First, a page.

Tamil Nadu: Govt hospital wards off trauma while stitching health with care

Patients undergoing accidental fracture surgery receive six-hour (golden hour) surgeries, thanks to advanced technology and a dedicated team of doctors.
Tamil Nadu: Govt hospital wards off trauma while stitching health with care

COIMBATORE : Mohankumar was being wheeled down the hallway when the native of Telungupalayam kept gazing at the portraits of leaders, positive quotes, and interpretations of the Thirukkural that adorned the walls. The 33-year-old, who was diagnosed with a Bilateral Avascular Necrosis hip, snapped out of his trance only after he was hurtled into the operation theatre, where he later underwent a bilateral total hip replacement surgery.

Having spent four months in the Institute of Orthopedics and Traumatology ward, Mohankumar says his recovery was king size. “We have never seen such facilities in a government hospital. I had to spend most of my time in bed because I had difficulty sitting up. The hospital provided me with an alpha bed. This is not available even at private hospitals. Both treatment and the hospital’s ambience aided my fast recovery,” he said.

Located on the Coimbatore Government Medical College Hospital (CMCH) campus, the orthopedics and traumatology department on the first floor offers a distinct environment, where the exterior and the facilities are designed to impress. Creating an impression is the last thing that people expect from government hospitals, quips institute Director Dr S Vetrivel Chezhian, and the show-runner of the department. The idea of revamping the space struck the doctor in 2019.

Apart from the facilities of government hospitals, the department now offers post-operative wards with air conditioning, TV and radio for entertainment, isolation curtains, and alpha beds. All these facilities are free for the economically disadvantaged groups. The facilities are aimed at giving patients the feel of a private hospital at the same price, or even free, says the doctor, adding that patients are also offered new clothes upon admission.

“For the patient’s attendants, separate bed is provided alongside the patient’s bed. The motorised alpha beds are provided to prevent bed sores for those who need to stay in bed for days. Additionally, all four wards are equipped with hot and purified drinking water facilities,” adds Dr Chezhian. There are four wards with a total of 120 beds. Isolation curtains have been installed for every bed.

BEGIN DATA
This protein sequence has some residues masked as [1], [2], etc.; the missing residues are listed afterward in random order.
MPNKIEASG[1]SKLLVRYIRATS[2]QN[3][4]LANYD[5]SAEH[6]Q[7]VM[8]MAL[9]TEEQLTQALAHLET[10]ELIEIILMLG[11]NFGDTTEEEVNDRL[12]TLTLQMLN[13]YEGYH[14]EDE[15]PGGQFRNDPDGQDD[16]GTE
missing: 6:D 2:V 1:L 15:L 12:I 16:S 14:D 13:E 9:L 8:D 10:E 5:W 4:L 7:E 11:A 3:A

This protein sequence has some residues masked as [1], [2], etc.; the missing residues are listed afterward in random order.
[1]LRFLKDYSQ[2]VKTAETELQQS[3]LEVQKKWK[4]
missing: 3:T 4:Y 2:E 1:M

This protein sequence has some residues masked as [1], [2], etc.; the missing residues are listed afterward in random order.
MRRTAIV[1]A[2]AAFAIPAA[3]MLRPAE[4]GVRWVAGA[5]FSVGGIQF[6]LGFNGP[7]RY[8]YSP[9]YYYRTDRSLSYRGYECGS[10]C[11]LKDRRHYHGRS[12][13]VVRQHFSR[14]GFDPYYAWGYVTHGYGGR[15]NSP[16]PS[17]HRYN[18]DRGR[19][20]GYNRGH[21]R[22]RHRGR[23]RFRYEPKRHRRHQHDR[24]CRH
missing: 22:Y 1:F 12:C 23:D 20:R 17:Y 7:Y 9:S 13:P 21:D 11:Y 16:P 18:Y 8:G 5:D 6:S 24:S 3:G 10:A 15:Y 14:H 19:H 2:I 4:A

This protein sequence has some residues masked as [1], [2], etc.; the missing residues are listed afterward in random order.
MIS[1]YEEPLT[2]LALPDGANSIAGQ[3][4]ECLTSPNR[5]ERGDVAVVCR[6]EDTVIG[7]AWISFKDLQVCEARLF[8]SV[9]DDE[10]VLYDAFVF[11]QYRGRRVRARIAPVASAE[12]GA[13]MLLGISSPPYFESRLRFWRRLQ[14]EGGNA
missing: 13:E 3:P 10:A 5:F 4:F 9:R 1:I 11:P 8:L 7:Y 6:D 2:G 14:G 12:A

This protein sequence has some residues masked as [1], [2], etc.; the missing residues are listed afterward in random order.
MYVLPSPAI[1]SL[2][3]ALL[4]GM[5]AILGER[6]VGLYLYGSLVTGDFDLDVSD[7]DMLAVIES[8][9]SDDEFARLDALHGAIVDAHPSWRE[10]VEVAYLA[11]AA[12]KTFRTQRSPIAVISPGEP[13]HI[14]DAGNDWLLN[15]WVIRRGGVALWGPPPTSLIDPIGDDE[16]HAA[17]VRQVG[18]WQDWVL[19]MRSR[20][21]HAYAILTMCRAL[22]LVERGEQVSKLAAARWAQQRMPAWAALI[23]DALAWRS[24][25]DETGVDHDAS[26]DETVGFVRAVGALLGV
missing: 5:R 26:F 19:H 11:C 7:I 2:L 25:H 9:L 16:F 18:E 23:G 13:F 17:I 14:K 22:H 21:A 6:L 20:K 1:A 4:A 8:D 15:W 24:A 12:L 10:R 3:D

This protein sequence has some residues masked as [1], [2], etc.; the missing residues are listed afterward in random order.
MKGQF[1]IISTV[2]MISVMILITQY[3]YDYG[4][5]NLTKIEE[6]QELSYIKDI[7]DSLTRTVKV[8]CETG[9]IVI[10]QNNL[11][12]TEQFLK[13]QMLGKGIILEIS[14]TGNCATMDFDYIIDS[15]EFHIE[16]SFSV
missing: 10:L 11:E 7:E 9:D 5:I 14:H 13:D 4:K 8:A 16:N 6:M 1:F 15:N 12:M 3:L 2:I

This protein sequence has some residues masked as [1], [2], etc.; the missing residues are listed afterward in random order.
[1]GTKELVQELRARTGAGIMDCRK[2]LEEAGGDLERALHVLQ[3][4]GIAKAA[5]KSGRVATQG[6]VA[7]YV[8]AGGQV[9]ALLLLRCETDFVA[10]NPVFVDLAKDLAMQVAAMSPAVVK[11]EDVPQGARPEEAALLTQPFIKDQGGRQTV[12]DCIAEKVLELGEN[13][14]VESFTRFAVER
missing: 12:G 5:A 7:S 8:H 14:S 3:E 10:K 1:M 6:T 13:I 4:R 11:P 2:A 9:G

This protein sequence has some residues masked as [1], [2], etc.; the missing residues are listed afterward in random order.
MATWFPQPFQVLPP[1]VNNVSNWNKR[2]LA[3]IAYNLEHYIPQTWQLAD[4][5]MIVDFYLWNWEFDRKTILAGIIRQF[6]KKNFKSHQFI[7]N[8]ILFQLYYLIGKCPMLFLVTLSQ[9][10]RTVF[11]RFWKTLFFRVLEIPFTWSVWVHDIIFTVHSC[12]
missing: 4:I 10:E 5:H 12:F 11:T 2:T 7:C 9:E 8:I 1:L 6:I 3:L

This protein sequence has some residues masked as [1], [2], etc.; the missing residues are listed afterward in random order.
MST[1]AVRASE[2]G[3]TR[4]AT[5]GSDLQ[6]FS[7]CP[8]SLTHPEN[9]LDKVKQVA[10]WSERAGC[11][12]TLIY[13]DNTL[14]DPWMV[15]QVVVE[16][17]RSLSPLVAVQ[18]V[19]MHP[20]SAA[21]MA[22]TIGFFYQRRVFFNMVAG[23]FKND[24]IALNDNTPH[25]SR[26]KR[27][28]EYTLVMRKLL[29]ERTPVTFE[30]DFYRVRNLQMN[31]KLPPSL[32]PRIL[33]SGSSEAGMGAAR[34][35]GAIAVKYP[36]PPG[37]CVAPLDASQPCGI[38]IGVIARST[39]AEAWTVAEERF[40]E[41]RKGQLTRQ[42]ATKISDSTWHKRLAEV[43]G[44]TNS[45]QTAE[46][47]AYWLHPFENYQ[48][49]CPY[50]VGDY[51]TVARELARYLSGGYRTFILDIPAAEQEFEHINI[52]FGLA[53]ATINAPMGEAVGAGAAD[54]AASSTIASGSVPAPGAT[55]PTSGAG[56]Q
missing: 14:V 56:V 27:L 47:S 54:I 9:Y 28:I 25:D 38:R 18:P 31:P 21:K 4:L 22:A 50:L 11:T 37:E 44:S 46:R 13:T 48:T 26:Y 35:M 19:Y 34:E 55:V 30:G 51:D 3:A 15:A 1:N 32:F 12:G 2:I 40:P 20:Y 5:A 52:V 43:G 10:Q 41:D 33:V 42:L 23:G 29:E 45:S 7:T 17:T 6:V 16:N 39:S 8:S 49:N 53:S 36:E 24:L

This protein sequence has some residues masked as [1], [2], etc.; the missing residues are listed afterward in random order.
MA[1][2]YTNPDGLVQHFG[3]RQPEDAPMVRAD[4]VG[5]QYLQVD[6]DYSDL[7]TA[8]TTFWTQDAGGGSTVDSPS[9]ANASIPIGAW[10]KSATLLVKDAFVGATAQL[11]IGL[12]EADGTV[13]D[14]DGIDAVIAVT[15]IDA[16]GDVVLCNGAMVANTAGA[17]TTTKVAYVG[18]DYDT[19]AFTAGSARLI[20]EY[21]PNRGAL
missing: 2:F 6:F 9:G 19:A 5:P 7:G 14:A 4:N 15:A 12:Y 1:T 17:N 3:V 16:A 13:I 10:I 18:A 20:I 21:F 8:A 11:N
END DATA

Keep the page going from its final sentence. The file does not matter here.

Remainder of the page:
The department pays special attention to patients without attendants. Two staff members clad in different uniforms are allotted to such patients. “If they are destitute, but have someone to take care of them, they gain mental strength and recover quickly. Here, the staff takes care of everything from cleaning to feeding them,” says M Arun Kumar, PG final year student of the department.

The department also strives to provide swift treatment compared to private hospitals. Patients undergoing accidental fracture surgery receive six-hour (golden hour) surgeries, thanks to advanced technology and a dedicated team of doctors.

“We have a specialised orthopaedic operation theatre with state-of-the-art implants. In Coimbatore, we record a high number of two wheeler accidents resulting in leg bone fractures. Closed fractures are promptly treated with internal fixators, open fractures are carefully fixed with external fixators after proper alignment. With our up-to-date technology and a team of 34 doctors, we aim to provide round-the-clock treatment, ensuring patients from places like Dindigul, Mysore, and Kerala, have access to reliable care,” says Chezhian.


Dr S Vetrivel Chezian, director of the orthopaedic department at CMCH, distributing diapers and clothes to patients without attendants | S Senbagapandiyan
Dr S Vetrivel Chezian, director of the orthopaedic department at CMCH, distributing diapers and clothes to patients without attendants | S Senbagapandiyan

Emphasising their dedication to the ‘golden hour’ treatment procedure, which forms a key part of the Tamil Nadu Accident and Emergency Care Initiative (TAEI), since 2017, Chezhian explains, “Earlier, we noticed several private ambulances roaming outside the CMCH and taking patients to private hospitals if there was a delay in treating fractures. But the golden hour treatment put an end to that practice. Now, we complete an operation in the emergency ward shortly after the patient gets into the hospital. The patient does not need to get pre-operative admission at the ortho ward. They would be shifted to the ortho ward after the surgery.”

“Here, anaesthetists visit patients. When blood investigation results, operation theatre, and implants are available, why do we wait for surgeries? Hence, we use the device ‘C-Arm with Image intensifier’ which plays a crucial role in visualising bones, joints, and soft tissues in real-time. We can complete the process within a few hours,” he adds.

The immediate surgeries, the doctor says, prevent amputation. “We are achieving in providing early mobility to patients. If there is any need for a skin cover, the patient will be immediately sent for plastic surgery. Both departments work together. Besides, in medical education the department encourages students to learn with a cadaver which provides a hands-on experience of anatomy,” he said.

“Under the Chief Minister Health Insurance Scheme (CMHIS), the department receives a share in every surgery, which helps in hiring staff and care for patients without attendants. We also provide good clothes to poor patients. New clothes, diapers, and bedding items are stocked up. The speciality of this ward is that patients do not need to spend on any other necessity, other than their treatment,” says Dr Chezhian. The department is also aided by individuals or prior patients.

(Edited by Shrija Ganguly)

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